Back in 1997, after seeing Alice Ripley and Emily Skinner do a television appearance, my mother said about Side Show: "Who would want to see a musical about freaks?" I was a student, not yet a professional writer, but I had gone. Not many other people did. Perhaps most shared my mother's thinking. I don't think, despite some positive reviews, it was ever a mystery to me why Side Show was a bomb. It was a failure because most people don't want to see a melancholy musical about the life of Siamese twins.
In 2001, Singapore had a hit with the musical Chang and Eng, centering on the twins about whom the term "Siamese twins" was coined. The show was at one point expected to come to Broadway, under producer Kevin McCollum's stewardship. It never made it. Why? Well, I don't know. At the time, I heard they were trying to get the money together. I presume that never happened. I also presume it was because the commercial viability of a Siamese twin musical in the United States was already in doubt.
But, of course, Side Show came back last year. It closes Sunday, January 4, having played fewer performances that the original. I've thought a lot about this show and production over the past year. A fan of the original, I flew out to California to see the revival in November 2013. Never did I think what I saw would come in -- I liked it less than the original. I found very few of the changes to be good ones. The Act I look into the girl's past? I thought it stopped the whole act. The ill-developed side story about Buddy being gay felt forced. None of the replacement songs felt like real winners to me. All in all, I thought this was an inferior production of a musical that flopped the first time around. The critics didn't agree with me. The production got raves in La Jolla and even more effusive praise during its run at the Kennedy Center. A transfer seemed almost inevitable. The show nabbed one of Broadway's more desirable houses, the St. James, for a fall birth.
My mother, who now sees almost every Broadway musical, wanted to go. But she wondered why it was coming back, as it was such a financial failure the first time. I tried to explain as best I could. We're living in a different culture now, one where people regularly watch American Horror Story: Freak Show and would likely tune into a reality show on the same topic. There was also some hope that the name of director Bill Condon, a well-known film director, would generate interest. And then the reviews -- always people get sucked in by great reviews. Shows with great reviews fail financially a lot, but it's easy to get mentally tricked into thinking they will not. It's a big fallacy -- the whole "people will want to see shows that critics think are worthy of being seen" -- but it is a seductive lie. Producers and investors get sucked in by it. (Note that there are some producers/investors that put money in a show just because they think it is worthy, knowing it will not succeed. My friend put up money for Scottsboro Boys for this reason. He would have given that money to an arts non-profit, so instead he invested it in another cause he believed in, that show. However most producers/investors want to make money and they put on a show with the belief that it has a shot at that goal.) Plus, Side Show has developed a cult following in the ensuing years since its first run. Surely at least those people who love it so much would turn out and tell their friends who would tell their friends, etc.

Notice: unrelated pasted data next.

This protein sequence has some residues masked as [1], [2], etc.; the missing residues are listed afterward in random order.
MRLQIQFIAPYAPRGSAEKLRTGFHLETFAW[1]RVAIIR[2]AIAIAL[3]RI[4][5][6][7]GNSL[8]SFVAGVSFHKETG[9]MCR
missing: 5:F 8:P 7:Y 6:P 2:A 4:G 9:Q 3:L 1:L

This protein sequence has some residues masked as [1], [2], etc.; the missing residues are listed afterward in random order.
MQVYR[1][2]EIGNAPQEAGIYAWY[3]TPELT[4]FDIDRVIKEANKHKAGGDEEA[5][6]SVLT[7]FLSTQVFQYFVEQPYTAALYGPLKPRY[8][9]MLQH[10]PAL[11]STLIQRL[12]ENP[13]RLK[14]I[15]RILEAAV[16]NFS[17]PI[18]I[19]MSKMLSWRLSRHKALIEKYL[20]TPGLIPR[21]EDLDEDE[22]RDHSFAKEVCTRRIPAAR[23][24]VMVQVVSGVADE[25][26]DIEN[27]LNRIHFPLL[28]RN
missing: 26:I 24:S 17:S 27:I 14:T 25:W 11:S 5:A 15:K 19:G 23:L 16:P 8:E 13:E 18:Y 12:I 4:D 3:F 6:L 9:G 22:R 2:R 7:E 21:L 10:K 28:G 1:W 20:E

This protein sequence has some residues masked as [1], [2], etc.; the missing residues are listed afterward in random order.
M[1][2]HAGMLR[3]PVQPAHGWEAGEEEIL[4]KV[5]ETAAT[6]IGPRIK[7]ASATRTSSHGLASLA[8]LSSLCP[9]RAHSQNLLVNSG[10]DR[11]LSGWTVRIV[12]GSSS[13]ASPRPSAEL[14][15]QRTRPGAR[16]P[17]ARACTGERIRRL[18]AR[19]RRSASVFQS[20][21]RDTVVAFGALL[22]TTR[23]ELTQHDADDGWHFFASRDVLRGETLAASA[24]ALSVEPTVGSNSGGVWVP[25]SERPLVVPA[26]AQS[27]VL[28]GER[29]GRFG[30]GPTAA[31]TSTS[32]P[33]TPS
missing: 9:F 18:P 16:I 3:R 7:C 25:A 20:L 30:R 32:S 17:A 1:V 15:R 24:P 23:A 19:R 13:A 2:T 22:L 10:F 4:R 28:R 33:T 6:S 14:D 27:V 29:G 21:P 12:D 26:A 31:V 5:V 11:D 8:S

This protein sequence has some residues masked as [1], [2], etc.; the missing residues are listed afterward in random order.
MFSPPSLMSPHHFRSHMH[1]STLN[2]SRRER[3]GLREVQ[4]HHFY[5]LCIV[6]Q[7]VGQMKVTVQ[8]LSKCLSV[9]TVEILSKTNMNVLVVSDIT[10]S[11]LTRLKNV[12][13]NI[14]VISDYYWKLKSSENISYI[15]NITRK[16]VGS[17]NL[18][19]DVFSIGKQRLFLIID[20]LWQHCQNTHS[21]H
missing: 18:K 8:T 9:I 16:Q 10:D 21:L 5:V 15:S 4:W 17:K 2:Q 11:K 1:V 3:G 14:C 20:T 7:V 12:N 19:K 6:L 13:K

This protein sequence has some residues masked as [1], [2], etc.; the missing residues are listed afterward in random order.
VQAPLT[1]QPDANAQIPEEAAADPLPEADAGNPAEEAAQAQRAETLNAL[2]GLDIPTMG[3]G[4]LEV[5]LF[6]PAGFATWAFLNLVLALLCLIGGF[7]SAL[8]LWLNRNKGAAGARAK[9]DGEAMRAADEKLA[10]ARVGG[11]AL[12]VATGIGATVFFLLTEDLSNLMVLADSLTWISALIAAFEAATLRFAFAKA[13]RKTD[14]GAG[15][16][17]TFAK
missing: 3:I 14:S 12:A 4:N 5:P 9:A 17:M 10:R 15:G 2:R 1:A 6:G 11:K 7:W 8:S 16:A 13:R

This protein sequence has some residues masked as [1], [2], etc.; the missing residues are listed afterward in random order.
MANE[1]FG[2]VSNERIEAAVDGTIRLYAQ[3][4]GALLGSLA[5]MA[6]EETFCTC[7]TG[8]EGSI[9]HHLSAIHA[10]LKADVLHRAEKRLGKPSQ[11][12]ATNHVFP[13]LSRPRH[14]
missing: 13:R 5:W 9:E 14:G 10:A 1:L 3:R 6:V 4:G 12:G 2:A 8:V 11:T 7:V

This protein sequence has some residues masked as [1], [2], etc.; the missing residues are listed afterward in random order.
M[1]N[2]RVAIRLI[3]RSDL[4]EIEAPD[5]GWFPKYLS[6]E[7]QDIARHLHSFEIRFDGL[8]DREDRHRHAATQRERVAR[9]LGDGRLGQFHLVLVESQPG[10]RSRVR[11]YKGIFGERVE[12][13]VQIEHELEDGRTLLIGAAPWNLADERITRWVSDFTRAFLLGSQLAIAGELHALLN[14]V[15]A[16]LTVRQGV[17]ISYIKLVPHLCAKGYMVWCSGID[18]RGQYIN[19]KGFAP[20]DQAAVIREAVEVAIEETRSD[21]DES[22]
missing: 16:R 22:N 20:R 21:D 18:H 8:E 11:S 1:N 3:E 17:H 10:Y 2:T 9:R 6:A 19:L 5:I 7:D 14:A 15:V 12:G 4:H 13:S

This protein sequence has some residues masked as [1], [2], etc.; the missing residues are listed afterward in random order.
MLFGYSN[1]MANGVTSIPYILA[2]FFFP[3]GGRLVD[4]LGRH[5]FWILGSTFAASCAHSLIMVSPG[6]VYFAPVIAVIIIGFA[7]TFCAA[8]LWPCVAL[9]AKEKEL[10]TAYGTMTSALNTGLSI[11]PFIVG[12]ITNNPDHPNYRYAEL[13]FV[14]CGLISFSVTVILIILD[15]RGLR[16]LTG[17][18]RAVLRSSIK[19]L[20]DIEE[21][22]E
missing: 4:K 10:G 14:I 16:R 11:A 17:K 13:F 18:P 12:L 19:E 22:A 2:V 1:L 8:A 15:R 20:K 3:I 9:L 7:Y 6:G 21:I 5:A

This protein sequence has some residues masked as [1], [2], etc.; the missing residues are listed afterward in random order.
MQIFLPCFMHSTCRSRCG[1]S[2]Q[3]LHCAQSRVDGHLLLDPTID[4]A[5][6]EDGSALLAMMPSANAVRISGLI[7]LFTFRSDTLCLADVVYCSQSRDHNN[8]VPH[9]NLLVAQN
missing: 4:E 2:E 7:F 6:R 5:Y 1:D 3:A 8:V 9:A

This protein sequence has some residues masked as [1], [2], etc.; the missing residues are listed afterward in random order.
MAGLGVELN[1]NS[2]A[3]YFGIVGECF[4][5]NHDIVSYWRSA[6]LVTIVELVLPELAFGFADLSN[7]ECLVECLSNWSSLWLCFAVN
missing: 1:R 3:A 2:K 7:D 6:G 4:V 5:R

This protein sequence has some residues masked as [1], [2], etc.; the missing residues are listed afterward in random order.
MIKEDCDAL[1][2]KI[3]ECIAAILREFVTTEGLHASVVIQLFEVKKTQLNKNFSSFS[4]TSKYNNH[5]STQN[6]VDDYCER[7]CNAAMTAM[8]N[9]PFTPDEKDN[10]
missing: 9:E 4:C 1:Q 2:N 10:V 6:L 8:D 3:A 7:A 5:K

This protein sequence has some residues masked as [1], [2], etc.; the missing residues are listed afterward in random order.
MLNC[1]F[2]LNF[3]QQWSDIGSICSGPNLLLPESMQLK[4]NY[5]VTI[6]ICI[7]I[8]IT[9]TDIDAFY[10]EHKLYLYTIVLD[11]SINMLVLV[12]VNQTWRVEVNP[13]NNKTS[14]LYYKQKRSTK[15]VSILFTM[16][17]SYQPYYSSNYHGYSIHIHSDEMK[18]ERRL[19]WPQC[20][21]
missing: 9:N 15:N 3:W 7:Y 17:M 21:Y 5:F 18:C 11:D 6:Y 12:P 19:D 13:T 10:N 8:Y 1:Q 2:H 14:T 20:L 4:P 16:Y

Well it didn't work. Not that many people came and there was no upswing in sight. So, last week, I took my mother to see Side Show on Broadway. My mother looked at me afterwards and said: "It made me a little bit uncomfortable. And it was sad." Usually I get her to nod enthusiastically when I ask her if she is glad she saw something, even if that something was not good. This time, not so much. It was more a tentative agreement. I decided to go back and take a poll of theatergoers. Most critics loved it, but I wanted to see what the general public thought. Well, it turns out about 85% of gay men loved it, and only about 40% of people who seemed to be part of heterosexual couples liked it. (Note that I didn't ask people their sexuality -- I just went by stereotypical signs and displays of affection -- so this might be a little skewed.) I was going to go into a psychological analysis of why this might be so, but I'll spare you. Needless to say, this is not good enough stats to result in the type of great word-of-mouth needed to launch a show that won't on its surface appeal to tourists. This is especially so when even some of the people who liked it said they wouldn't recommend it, saying things like: "I liked it, but it was really sad, so I'm not sure I would send people." While I don't agree that musicals need to be "fun," they are not easy sells at "really sad" either.
And so it goes -- another production of Side Show leaves us. Its cult status will remain, untouched by mainstream attention. This is no surprise to those of us who follow such things. In fact, the surprise was that it came at all. For fans of the production, that was enough. For its producers, investors, creative team and cast, they clearly wanted more. I question how they could have expected it, but I'm sure they did.